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transplanting thyme

Posted by noinwi z3-4 (My Page) on
Mon, Aug 21, 06 at 13:19

Is it ok to dig up a clump of my thyme to transplant right now? It's done blooming and is starting to spread into some of my other herbs, and I would like to reduce the main clump. Thanks in advance!


Follow-Up Postings:

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RE: transplanting thyme

Uh, it's not hardy where you are, as far as I know. You'd want to dig it up and put it in a pot so that you can overwinter it inside.... if you'd like to do that.


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RE: transplanting thyme

Maybe you can give it a good trim and dry it for cooking, then wait until it is a bit colder for transplanting. We have clayish soil here in Chicago, and it took me a while to get thyme set to grow and survive winters -I am in zone 4-5. Plants seem to like rocks or cement nearby, or other small hardy bushes to hide when it is cold. I'd say move or divide next spring if you can. That way it will have time to grow good roots before winter comes.


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RE: transplanting thyme

It actually is hardy here. I dug it up at our last residence where it was growing wild to bring some with us when we moved...but that was in the spring. I've already dried some, but I suppose I can dry some more. I don't have enough light inside to overwinter it, it gets leggy and tasteless, so I guess I'll wait until next spring and move some of it to another area. Thanks for the suggestions!


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RE: transplanting thyme

Is it an upright type? Thymus vulgaris is hardy to zone 5 and Thymus x citriodora the same. Can't imagine which thyme you could have unless you were seeing self-sown plants at the old place. They can grow quicky in one season if their happy enough.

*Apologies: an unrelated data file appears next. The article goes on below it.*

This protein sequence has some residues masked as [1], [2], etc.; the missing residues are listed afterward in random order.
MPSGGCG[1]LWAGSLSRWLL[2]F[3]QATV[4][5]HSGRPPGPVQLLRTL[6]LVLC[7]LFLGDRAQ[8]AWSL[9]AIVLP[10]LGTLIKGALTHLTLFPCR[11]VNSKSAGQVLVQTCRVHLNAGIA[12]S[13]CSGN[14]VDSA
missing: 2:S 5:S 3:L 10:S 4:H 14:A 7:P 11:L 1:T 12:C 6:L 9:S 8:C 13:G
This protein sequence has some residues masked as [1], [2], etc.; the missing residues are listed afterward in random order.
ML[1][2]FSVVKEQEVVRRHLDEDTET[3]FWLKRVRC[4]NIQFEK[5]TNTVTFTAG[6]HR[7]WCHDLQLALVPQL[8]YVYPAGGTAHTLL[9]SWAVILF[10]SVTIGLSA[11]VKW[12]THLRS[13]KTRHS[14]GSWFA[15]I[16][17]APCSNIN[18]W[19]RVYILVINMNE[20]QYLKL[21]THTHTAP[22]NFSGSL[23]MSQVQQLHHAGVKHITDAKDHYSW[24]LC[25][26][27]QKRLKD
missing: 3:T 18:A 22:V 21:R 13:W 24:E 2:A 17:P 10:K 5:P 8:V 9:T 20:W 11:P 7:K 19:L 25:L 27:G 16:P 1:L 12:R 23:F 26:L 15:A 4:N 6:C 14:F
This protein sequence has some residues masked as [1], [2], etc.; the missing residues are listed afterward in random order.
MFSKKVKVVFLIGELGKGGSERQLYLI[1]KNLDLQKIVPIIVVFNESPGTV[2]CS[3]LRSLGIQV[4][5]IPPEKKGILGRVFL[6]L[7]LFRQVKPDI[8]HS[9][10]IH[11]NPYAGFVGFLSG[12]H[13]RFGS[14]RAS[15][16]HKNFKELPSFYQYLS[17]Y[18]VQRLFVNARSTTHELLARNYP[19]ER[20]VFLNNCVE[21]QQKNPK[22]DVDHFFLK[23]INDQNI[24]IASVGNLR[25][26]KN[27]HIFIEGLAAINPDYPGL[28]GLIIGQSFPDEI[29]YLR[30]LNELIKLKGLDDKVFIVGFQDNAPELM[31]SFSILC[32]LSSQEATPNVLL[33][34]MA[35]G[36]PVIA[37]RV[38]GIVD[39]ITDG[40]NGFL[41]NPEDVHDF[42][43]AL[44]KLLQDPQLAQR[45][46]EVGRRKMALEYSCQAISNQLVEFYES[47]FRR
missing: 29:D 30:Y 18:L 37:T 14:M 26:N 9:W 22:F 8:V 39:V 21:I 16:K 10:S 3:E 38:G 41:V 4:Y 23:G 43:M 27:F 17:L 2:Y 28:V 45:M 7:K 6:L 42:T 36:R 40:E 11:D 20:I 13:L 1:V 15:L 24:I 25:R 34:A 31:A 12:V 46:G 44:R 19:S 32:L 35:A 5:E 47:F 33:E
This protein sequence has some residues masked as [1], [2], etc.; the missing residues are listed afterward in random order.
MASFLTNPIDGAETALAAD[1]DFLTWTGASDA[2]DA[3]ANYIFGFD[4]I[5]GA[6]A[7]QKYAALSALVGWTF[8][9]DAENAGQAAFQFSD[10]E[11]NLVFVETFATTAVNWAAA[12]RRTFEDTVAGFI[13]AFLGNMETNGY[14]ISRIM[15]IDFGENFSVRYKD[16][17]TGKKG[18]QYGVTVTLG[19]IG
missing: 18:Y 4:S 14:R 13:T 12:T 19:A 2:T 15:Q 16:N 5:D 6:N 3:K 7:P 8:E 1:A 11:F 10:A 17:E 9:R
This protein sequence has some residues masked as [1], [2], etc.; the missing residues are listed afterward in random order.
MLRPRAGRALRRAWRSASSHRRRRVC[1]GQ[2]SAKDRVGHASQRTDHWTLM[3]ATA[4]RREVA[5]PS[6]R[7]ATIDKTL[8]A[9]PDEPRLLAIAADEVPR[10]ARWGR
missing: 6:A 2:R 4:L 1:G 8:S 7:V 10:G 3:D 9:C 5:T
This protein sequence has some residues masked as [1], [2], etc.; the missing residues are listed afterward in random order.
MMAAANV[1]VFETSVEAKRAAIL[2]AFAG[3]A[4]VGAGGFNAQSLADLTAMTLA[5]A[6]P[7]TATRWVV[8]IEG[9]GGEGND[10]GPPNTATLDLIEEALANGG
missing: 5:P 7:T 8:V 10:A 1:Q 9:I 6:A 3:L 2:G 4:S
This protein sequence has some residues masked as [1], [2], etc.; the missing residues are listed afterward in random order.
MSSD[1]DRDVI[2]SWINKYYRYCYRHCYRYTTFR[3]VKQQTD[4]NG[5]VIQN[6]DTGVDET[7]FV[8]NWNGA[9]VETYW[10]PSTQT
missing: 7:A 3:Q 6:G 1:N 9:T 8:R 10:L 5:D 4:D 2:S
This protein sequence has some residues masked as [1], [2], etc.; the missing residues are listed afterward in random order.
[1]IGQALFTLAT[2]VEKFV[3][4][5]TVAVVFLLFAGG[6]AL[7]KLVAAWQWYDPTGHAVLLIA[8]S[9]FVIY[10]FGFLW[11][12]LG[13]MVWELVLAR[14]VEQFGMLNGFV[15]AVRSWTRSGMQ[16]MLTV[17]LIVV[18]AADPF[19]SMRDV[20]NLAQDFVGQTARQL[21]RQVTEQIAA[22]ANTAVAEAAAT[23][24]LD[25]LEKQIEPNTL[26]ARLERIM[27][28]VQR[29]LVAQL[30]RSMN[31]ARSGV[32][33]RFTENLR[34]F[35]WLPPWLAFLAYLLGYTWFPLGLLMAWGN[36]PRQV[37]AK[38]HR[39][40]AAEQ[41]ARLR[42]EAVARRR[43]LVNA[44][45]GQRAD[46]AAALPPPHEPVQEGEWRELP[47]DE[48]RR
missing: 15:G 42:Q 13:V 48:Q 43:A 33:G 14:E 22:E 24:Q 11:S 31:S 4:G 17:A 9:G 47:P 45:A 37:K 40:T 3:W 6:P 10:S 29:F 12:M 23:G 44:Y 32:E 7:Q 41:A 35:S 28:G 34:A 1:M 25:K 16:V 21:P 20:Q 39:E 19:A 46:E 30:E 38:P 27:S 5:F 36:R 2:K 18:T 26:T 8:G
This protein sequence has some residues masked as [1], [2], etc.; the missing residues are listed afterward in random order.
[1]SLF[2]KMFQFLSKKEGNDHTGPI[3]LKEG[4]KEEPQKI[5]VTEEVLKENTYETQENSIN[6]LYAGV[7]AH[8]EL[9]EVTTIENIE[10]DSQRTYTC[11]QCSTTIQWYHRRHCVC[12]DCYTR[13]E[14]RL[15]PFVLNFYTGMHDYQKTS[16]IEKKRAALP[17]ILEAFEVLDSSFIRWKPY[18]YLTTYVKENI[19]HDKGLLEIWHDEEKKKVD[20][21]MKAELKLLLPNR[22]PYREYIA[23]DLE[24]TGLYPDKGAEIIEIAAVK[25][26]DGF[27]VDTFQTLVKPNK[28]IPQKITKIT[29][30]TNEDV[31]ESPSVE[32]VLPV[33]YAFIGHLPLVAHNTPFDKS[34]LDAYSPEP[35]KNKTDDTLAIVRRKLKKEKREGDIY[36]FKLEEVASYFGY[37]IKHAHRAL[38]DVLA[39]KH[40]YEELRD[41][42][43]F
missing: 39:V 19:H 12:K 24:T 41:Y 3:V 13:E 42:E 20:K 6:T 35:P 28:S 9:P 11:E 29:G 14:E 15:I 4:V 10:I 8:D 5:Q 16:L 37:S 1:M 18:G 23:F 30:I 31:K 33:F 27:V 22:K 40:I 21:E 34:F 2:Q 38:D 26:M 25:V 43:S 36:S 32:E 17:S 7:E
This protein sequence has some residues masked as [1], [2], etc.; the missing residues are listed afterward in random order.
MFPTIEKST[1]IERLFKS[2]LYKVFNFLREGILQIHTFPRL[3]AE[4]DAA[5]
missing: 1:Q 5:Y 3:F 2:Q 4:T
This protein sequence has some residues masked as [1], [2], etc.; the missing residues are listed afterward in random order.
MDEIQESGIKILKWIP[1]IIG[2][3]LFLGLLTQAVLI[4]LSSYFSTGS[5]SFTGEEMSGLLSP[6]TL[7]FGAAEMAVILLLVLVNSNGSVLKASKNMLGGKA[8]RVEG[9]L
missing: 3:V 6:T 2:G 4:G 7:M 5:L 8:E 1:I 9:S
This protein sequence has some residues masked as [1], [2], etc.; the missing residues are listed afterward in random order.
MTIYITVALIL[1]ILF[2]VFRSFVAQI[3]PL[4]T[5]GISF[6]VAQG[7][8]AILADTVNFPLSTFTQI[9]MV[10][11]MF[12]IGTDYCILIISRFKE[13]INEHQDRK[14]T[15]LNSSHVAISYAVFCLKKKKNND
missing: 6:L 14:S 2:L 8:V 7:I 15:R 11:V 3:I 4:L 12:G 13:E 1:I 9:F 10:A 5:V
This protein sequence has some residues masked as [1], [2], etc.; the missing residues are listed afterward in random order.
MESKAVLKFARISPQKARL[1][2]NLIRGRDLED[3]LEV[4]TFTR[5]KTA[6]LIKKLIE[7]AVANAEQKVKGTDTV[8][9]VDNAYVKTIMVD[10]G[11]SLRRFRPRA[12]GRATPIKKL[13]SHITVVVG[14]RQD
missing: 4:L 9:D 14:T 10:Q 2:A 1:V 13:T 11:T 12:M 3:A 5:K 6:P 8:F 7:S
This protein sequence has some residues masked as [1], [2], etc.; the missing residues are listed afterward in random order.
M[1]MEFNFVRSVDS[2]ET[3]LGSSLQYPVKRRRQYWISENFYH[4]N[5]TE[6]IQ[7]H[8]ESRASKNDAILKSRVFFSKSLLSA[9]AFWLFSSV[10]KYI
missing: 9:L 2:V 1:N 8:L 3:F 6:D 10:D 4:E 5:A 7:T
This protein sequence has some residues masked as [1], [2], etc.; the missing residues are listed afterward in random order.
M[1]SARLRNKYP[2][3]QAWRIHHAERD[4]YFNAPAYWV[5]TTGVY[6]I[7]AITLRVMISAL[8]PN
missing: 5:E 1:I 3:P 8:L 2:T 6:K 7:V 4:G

You say it's spreading; so do you mean it's creeping or the clump is getting larger? You can cut it back hard; Thyme is actually one of those that does perform best with frequent good prunings. I do so with both creeping and uprights types.
I have had success moving my T. vulgaris 'German Winter' and Citrus Thyme in both fall and spring. My 4 year old cusiony clumps grow to about 15" wide with a good hard pruning in early spring to prevent that unsightly woody center and about 1/3 of the plants are removed in summer for use. When I have moved them in fall I also pruned them back pretty hard again.

Vera


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RE: transplanting thyme

Vera, what I meant by 'growing wild' is that it was growing in several places out in the middle of a field...it wasn't in a garden area or near the house. I assume it was in a garden at some point, but it had naturalized out in an open area. We used to rent an old farmhouse and the first summer we were there, from the kitchen window, I could see patches of purple off in the distance. Upon further investigation, I found it to be mounds of thyme...common thyme I'm guessing, it's not lemon thyme. This property is in zone 3 in NW Wisconsin and the thyme is that hardy. We live closer to zone 4 now, about 40 miles south of the farmhouse, but it still gets well below freezing here(about 20 below last winter) and the clump I transplanted into a raised bed came right back this spring. It is about 20" in diameter, not really out of hand, but I planted some other things too close and I just wanted to move some of it to another part of the yard...spread the love, so to speak :)


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